A vulnerability in a web server contributed to attacks on some 300 websites in Lithuania earlier this week, said a computer security expert.
The websites were defaced after Lithuania passed a law prohibiting the public display of symbols dating from the Soviet Union era, as well as the playing of the Soviet national anthem.
The attacks, which started on Sunday and subsided by Monday, saw many websites defaced with pro-Soviet slogans and symbols in an apparent retaliation from hackers.
The majority of the sites were hosted on a single physical server, which had a vulnerability either in the web server software or Linux operating system, said an official with Lithuania's Computer Emergency Response Team (CERT) on Friday. The hosting company was advised on how to fix the problem.
The server was hosted by a company called Hostex, formerly known as MicroLink Lithuania, said Marius Urkis, head of the Academic and Research Network (LITNET) CERT, a different but related computer security organisation.
The attacks in Lithuania were reminiscent of a similar situation in Estonia in April and May 2007, after the government there decided to move a Soviet-era memorial to soldiers who served in World War II.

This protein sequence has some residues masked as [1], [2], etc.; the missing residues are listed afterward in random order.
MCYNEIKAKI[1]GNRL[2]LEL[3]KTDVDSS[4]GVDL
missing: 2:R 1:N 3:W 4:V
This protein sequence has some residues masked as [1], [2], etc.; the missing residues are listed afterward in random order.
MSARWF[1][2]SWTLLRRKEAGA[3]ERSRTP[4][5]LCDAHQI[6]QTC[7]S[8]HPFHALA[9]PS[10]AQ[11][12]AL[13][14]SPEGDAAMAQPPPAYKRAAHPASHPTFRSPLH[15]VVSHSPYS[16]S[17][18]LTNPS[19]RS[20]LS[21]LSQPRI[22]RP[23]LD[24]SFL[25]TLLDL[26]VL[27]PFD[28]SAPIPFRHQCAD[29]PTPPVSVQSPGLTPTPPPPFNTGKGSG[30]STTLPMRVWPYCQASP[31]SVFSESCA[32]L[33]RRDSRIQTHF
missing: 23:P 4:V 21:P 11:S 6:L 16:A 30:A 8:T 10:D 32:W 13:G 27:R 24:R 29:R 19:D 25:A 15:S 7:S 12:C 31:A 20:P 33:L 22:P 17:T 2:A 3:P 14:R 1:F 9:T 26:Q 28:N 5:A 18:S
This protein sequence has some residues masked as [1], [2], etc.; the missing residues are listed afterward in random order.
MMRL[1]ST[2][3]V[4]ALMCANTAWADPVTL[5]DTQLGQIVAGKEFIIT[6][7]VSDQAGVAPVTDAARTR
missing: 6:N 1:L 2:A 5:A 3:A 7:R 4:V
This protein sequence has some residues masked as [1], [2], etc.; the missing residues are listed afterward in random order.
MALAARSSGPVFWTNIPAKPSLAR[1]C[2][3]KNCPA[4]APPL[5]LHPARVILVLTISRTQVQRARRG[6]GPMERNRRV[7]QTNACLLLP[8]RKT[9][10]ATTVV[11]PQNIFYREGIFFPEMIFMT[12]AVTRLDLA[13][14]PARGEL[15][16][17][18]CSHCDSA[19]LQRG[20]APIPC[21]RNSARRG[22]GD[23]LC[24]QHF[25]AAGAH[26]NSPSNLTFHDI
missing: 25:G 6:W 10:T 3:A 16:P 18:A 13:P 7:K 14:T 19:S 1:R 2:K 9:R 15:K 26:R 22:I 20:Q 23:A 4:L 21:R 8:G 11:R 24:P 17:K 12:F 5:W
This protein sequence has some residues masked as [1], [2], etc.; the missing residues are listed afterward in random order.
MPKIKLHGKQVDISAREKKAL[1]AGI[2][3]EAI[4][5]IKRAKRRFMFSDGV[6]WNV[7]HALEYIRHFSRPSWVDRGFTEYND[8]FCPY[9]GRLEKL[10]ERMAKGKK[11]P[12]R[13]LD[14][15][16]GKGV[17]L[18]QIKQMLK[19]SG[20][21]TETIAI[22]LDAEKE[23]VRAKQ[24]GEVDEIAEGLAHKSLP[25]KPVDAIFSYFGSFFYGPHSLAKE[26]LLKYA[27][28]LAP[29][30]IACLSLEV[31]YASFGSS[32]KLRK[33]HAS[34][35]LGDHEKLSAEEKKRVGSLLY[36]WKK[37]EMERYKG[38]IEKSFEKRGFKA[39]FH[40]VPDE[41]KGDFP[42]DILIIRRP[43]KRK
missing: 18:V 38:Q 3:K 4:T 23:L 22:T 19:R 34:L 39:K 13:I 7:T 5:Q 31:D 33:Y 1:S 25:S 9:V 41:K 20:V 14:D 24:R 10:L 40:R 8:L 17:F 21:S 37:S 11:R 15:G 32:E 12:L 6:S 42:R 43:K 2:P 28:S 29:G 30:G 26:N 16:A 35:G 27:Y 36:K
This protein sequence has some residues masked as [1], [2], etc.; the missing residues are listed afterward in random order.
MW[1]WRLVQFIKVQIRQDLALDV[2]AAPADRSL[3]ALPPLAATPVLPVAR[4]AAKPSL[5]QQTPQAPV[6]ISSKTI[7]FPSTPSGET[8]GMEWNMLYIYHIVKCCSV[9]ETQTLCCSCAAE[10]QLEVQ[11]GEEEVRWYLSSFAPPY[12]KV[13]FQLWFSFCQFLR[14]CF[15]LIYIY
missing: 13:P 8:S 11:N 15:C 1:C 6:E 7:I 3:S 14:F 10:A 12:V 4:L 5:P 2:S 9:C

That decision caused protests and violence from the Russian minority living in Estonia. websites run by the government, bank and schools experienced severe denial-of-service attacks, which were blamed on pro-Russian hackers. The Russian government denied involvement or knowledge of the attacks.
In Lithuania, the passage of the law has not caused protests or much outcry, although the ethnic Russian population in Vilnius is less than 10 percent, Urkis said.
Urkis said it is possible some Russians are upset over the law and would undertake the cyberattacks.
The CERT official said that the matter has been referred to the police, which has a special department under the Ministry of the Interior that handles cybercrime.
Officials do know which proxy servers, likely located in Western Europe, were employed to perform the hacking. That could make it more difficult for investigators, who will have to trace a winding electronic path in an attempt to find the perpetrators.
"I think it will take some time to find the real attackers," the CERT official said.
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